Allium sativum or garlic, belongs to the onion genus Allium, and is closely related to the onion, rakkyo, chive, leek, and shallot. Fresh garlic has nutritional benefits superior to that of any kind of processing, such as minced and refrigerated, or dried in flakes. But do you know, today garlic can become something so different ? Some people call it black garlic. We are usually surprised to hear that the unique color, taste, and texture of black garlic. But how to make it ?
Black garlic actually made by “fermenting” whole bulbs of fresh garlic in a humidity-controlled environment in temperatures about 60ºC for around forty days. By fermenting giving black garlic a sweet, mellow flavor and an inky hue. the transformation is due not to microbial metabolism but in part to the Maillard Reaction, a cascade of chemical reactions that produce the dark colour and complex, caramelized flavor and to enzymatic breakdown (the heat denatures alliinase, the enzyme that converts non-volatile alliin into volatile allicin, the compound responsible for fresh garlic’s pungency). Fermented foods help stabilize our intestinal flora. When the intestine is in good shape, it strengthens our immune system. Black Garlic contains approximately 850 mg S-allyl-cysteine (SAC) per bulb, which is 30 times less toxic than allicin in garlic. Black garlic also contains the following crucial nutrients like, calcium, magnesium, phosphorus, selenium, vitamin B6 and vitamin C. A person can consume significantly more black garlic with no side effects.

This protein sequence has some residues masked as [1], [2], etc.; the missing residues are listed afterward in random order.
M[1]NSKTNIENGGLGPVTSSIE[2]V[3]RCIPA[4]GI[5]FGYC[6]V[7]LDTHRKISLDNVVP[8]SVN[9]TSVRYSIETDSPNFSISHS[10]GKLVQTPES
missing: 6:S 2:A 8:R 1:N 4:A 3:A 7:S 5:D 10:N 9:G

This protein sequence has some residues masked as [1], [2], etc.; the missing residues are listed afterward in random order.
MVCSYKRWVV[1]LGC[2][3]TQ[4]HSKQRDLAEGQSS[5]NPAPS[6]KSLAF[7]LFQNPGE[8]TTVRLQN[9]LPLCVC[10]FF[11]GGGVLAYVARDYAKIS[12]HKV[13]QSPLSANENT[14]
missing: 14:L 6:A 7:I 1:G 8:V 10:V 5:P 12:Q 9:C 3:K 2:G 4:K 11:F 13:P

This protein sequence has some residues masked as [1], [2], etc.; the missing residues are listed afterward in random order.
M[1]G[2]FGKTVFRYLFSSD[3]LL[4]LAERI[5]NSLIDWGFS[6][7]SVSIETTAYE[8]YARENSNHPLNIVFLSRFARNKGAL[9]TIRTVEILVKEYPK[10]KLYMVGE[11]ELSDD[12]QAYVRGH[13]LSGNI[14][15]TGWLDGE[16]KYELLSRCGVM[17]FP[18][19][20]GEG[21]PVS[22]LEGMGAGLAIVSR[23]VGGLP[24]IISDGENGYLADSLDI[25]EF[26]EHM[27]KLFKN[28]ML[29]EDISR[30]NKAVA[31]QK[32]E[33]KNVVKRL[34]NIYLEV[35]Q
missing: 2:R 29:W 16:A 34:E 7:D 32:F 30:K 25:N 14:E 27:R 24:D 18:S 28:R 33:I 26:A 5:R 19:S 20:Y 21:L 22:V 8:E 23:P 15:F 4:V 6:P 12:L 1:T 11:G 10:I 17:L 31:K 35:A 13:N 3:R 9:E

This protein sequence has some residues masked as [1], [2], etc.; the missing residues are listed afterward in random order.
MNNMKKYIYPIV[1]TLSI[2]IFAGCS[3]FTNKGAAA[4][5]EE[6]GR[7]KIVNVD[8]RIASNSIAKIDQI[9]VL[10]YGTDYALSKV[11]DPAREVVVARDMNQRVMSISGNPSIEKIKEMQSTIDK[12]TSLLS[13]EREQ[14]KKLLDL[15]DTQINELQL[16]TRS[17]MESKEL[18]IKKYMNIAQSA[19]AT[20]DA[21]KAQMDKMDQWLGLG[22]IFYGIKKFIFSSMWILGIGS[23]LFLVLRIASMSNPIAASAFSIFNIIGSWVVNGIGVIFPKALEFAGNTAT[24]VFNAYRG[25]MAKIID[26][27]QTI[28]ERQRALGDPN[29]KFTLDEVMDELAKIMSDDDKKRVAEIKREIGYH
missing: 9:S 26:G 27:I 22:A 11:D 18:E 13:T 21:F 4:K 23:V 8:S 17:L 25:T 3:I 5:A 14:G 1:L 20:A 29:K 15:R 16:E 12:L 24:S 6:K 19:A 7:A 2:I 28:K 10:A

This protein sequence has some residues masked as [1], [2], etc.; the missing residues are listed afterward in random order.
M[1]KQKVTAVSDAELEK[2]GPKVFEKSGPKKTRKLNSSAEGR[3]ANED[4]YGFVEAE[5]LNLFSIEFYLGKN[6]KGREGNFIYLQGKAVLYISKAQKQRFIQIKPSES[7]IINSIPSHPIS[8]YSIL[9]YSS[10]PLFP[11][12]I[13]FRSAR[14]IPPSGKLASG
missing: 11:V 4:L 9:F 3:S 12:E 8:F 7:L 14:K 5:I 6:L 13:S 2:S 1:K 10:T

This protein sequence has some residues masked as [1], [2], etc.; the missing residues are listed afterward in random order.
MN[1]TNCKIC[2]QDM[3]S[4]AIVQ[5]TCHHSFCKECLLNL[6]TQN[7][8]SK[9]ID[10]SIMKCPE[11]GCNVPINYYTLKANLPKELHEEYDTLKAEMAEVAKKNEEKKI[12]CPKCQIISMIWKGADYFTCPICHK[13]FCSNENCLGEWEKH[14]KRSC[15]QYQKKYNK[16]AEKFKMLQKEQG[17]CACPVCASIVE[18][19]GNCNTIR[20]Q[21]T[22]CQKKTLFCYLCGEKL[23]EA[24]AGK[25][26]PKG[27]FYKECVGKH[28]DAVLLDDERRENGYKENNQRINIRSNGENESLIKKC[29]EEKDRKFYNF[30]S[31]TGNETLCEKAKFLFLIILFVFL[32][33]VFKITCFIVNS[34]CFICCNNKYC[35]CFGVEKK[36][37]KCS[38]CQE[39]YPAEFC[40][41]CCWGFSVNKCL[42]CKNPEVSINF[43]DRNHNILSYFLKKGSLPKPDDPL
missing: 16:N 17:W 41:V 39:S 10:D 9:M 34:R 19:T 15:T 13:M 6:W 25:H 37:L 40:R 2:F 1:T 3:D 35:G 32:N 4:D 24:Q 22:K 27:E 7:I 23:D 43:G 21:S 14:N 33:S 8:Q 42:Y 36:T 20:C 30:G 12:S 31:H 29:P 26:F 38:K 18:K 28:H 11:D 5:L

In a study was published in the journal Medicinal and Aromatic Plant Science and Technology in a 2009, black garlic was more effective than fresh garlic in reducing the size of tumors. While most of us are familiar with the white bulbs of garlic commonly used in cooking, you may have yet to come across black garlic. If you’re after a tasty health boost then black garlic, with its higher antioxidant levels and milder flavour, would make a great addition to your diet.